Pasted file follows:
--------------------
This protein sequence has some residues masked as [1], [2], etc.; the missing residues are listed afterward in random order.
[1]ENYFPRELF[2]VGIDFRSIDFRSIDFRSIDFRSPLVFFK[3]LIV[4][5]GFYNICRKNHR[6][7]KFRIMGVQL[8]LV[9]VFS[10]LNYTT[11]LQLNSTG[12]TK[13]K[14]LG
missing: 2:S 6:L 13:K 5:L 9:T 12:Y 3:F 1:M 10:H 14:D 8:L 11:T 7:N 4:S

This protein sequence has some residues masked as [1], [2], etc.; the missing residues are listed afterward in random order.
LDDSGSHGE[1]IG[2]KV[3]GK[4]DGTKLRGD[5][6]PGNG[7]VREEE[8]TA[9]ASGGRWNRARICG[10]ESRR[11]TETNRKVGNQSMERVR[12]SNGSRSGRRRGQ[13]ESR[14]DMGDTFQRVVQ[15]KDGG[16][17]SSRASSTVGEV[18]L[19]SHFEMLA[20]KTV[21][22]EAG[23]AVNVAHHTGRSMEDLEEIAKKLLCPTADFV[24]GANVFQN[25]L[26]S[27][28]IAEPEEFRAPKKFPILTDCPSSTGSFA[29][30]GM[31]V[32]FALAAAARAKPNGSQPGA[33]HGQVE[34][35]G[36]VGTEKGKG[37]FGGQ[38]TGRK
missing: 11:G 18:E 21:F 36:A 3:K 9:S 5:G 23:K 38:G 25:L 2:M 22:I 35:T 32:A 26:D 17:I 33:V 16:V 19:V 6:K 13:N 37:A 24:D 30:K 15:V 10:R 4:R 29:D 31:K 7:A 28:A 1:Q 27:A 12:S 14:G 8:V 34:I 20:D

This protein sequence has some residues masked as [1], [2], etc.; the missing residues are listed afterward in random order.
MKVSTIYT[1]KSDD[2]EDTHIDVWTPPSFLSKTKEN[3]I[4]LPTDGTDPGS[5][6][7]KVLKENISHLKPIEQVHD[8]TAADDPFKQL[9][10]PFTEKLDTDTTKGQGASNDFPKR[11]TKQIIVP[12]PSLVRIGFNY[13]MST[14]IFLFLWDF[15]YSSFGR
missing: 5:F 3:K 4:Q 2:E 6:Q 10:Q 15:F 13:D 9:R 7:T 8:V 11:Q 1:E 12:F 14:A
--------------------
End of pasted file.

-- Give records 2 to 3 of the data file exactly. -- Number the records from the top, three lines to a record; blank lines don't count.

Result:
This protein sequence has some residues masked as [1], [2], etc.; the missing residues are listed afterward in random order.
LDDSGSHGE[1]IG[2]KV[3]GK[4]DGTKLRGD[5][6]PGNG[7]VREEE[8]TA[9]ASGGRWNRARICG[10]ESRR[11]TETNRKVGNQSMERVR[12]SNGSRSGRRRGQ[13]ESR[14]DMGDTFQRVVQ[15]KDGG[16][17]SSRASSTVGEV[18]L[19]SHFEMLA[20]KTV[21][22]EAG[23]AVNVAHHTGRSMEDLEEIAKKLLCPTADFV[24]GANVFQN[25]L[26]S[27][28]IAEPEEFRAPKKFPILTDCPSSTGSFA[29][30]GM[31]V[32]FALAAAARAKPNGSQPGA[33]HGQVE[34][35]G[36]VGTEKGKG[37]FGGQ[38]TGRK
missing: 11:G 18:E 21:F 36:A 3:K 9:S 5:G 23:K 38:G 25:L 2:M 22:I 35:T 32:A 26:D 17:I 33:V 16:V 19:V 6:K 13:N 37:A 24:D 30:K 15:V 10:R 4:R 29:D 31:K 7:A 28:A 1:Q 27:A 12:S 14:G 8:V 34:I 20:D

This protein sequence has some residues masked as [1], [2], etc.; the missing residues are listed afterward in random order.
MKVSTIYT[1]KSDD[2]EDTHIDVWTPPSFLSKTKEN[3]I[4]LPTDGTDPGS[5][6][7]KVLKENISHLKPIEQVHD[8]TAADDPFKQL[9][10]PFTEKLDTDTTKGQGASNDFPKR[11]TKQIIVP[12]PSLVRIGFNY[13]MST[14]IFLFLWDF[15]YSSFGR
missing: 5:F 3:K 4:Q 2:E 6:Q 10:Q 15:F 13:D 9:R 7:T 8:V 11:Q 1:E 12:F 14:A